Learn about ethical practices
for science, health, business, the environment and more.
Ethical behaviour in business does bring it's benefits. In today's highly connected world; unethical business practices can be more readily exposed than ever before; and any sort of scandal can be a business disaster. Doing the right thing, can be a big bonus in the PR effort for any business; and a way of differentiating you from your competitors.
If your staff are not adequately trained though; it is very easy for ethical behaviour to be breached; sometimes intentionally, sometimes unintentionally, and often with the business manager not even being aware.
Understanding ethics is the first step toward practicing appropriate business ethics and developing the procedures to ensure all staff do the same.
Course Duration = 100 nominal hours
There are nine lessons in this course as follows:
- Overview and Introductory Ethics
Who invented ethics – What are its origins?
Ethics and Philosophy
Current Ethical Theories:
Divine Command Theory of Ethics
The Theory of Forms Theory of Ethics
Theory of Relative Ethics
The Three Areas of Ethics
What determines your own Ethics/ Sense of Morality?
- Arguing an Ethical Position – An Overview of Meta Ethics
Expressivism Theories (Non-Cognitive)
- Accommodating Varying Viewpoints
Different Ethical Viewpoints
- Virtues and Morality
Developmental Model of Virtue Ethics
- Reasons for Ethical Decisions
Theories of Ethical Decision- Making
The Theories in More Detail
The Principle of Double Effect
- The Social Contract
Principle of Self-Interest
Theories of Social Contract
Twentieth Century Social Contract Theory
- Applied Ethics A - An Individual’s Rights
Basic Human Rights
The Underpinning Values of Human Rights
Categories of Human Rights
Human Rights Breaches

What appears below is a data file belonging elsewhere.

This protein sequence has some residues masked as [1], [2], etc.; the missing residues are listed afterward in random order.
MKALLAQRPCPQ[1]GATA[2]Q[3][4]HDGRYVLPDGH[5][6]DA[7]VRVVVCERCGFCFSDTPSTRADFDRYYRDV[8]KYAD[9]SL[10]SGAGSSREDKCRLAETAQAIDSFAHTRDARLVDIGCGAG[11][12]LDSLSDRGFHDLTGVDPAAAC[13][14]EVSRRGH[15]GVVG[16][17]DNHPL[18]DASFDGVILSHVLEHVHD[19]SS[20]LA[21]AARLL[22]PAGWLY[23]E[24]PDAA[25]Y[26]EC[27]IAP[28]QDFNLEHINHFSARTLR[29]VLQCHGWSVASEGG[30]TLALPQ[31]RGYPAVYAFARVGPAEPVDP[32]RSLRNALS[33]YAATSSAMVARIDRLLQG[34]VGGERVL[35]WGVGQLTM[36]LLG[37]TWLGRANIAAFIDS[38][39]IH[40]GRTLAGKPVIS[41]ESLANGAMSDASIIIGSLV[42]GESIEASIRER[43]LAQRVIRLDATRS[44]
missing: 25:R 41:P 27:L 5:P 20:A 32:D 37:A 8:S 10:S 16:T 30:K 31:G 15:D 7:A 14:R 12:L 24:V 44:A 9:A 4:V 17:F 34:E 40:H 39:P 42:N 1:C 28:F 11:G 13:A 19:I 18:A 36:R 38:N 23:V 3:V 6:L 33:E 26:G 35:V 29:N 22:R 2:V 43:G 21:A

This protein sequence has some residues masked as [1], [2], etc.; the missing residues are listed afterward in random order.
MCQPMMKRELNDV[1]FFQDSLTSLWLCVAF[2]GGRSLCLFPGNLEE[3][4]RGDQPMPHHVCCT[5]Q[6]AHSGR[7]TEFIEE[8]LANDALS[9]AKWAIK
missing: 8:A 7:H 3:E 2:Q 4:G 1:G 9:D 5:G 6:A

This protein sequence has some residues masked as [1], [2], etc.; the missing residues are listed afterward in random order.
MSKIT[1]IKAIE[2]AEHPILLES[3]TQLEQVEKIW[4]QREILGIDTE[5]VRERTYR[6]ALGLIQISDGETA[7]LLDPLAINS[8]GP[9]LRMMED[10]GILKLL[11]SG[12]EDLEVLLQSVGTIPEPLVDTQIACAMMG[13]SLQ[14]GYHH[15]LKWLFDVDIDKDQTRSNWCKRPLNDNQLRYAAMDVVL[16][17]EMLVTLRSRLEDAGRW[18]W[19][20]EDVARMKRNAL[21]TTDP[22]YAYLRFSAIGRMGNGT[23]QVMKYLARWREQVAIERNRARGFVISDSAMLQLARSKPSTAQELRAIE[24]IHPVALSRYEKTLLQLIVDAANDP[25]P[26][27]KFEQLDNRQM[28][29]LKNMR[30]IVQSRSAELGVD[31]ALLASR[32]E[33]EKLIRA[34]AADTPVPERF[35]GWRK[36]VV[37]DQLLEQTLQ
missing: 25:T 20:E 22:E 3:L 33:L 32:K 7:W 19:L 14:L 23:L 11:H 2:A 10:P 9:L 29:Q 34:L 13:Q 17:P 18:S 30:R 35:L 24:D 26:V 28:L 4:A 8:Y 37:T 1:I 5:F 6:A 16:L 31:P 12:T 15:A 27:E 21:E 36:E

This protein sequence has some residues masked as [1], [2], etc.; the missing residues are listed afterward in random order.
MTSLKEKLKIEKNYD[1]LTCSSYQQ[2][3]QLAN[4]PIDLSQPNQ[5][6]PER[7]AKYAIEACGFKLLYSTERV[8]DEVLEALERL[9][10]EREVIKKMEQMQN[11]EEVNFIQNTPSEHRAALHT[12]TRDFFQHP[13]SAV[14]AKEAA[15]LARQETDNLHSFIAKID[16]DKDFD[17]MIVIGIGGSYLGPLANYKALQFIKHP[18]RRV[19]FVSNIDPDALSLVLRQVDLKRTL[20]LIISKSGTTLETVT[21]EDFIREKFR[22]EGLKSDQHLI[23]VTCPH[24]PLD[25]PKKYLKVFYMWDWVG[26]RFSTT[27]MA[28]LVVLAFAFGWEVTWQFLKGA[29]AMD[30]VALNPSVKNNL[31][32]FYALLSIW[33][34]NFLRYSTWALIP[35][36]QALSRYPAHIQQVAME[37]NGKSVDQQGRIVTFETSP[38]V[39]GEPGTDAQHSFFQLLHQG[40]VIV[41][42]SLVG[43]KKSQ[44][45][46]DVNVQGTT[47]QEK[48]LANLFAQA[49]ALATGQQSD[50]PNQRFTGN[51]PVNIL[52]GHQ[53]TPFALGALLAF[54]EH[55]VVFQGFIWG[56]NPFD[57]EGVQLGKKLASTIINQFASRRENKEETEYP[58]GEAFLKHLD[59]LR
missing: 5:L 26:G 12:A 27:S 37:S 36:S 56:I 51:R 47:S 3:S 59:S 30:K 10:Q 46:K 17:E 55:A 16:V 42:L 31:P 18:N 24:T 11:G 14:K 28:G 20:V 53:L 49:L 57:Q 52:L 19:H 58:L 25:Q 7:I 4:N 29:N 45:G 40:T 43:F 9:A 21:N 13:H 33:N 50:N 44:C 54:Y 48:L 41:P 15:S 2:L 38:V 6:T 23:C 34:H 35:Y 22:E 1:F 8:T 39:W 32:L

Applied Ethics A
- Applied Ethics B - An Ethical Society
What Is An Ethical Society?
Applied Ethics B
Case Study: African Caribbean People and Schizophrenia
- Applied Ethics C - Ethics in Work and Business
Why do Organisations Need Ethics?
Applied Ethics C - Organisations and Professions
Benefits of Ethics in Healthcare
How Does a Person Become Ethical or Unethical in the First Place?
This is a concept that rests on the assumption that people are not born with moral virtues; but that those virtues “develop” through life.
Aristotle suggested that virtue develops through habit. He considered that if we do something good repeatedly, it becomes a habit, and we then tend to continue acting in that way. Virtue itself however is not a habit but requires thought and consideration. Developing the right habits helps us to behave virtuously. Someone who develops into a virtuous person over the course of their lifetime does so because they act in a kind manner in many different situations. It is not acquired through a sense of duty.
Virtue ethics theories highlight the role of character and virtue in morality rather than duty or acting in ways to bring about favourable outcomes. These models do not attempt to pinpoint universal principles which can be applied to different ethical dilemmas. That is, they don't aim to state what is right or wrong behaviour but rather what type of person we could be in order to lead a good life, and to that end they propose that we should develop a virtuous character.
Principle of the Golden Mean
This is the concept that virtues are positioned between two extremes (e.g. eating too much and eating too little) and is one of the principles adopted in virtue ethics.
Buddha reportedly said that his philosophy was to live the middle way. In Chinese philosophy, there also exists the Doctrine of the Mean, which was put forward by Confucius and advocates taking a pathway between extremes.
Aristotle espouses a similar viewpoint, suggesting too much or too little of anything was not as good as something in the middle. Aristotle argued that the golden mean is a desirable middle ground between two extremes, so one of deficiency and the other of excess. An example is courage. Too much courage can be seen as recklessness, not enough and it can be seen as cowardice.
In virtue ethics, the mean of a virtue is equivalent to the appropriate amount. In some cases it may be appropriate to show more courage or less courage. The mean amount depends upon the situation and the individual.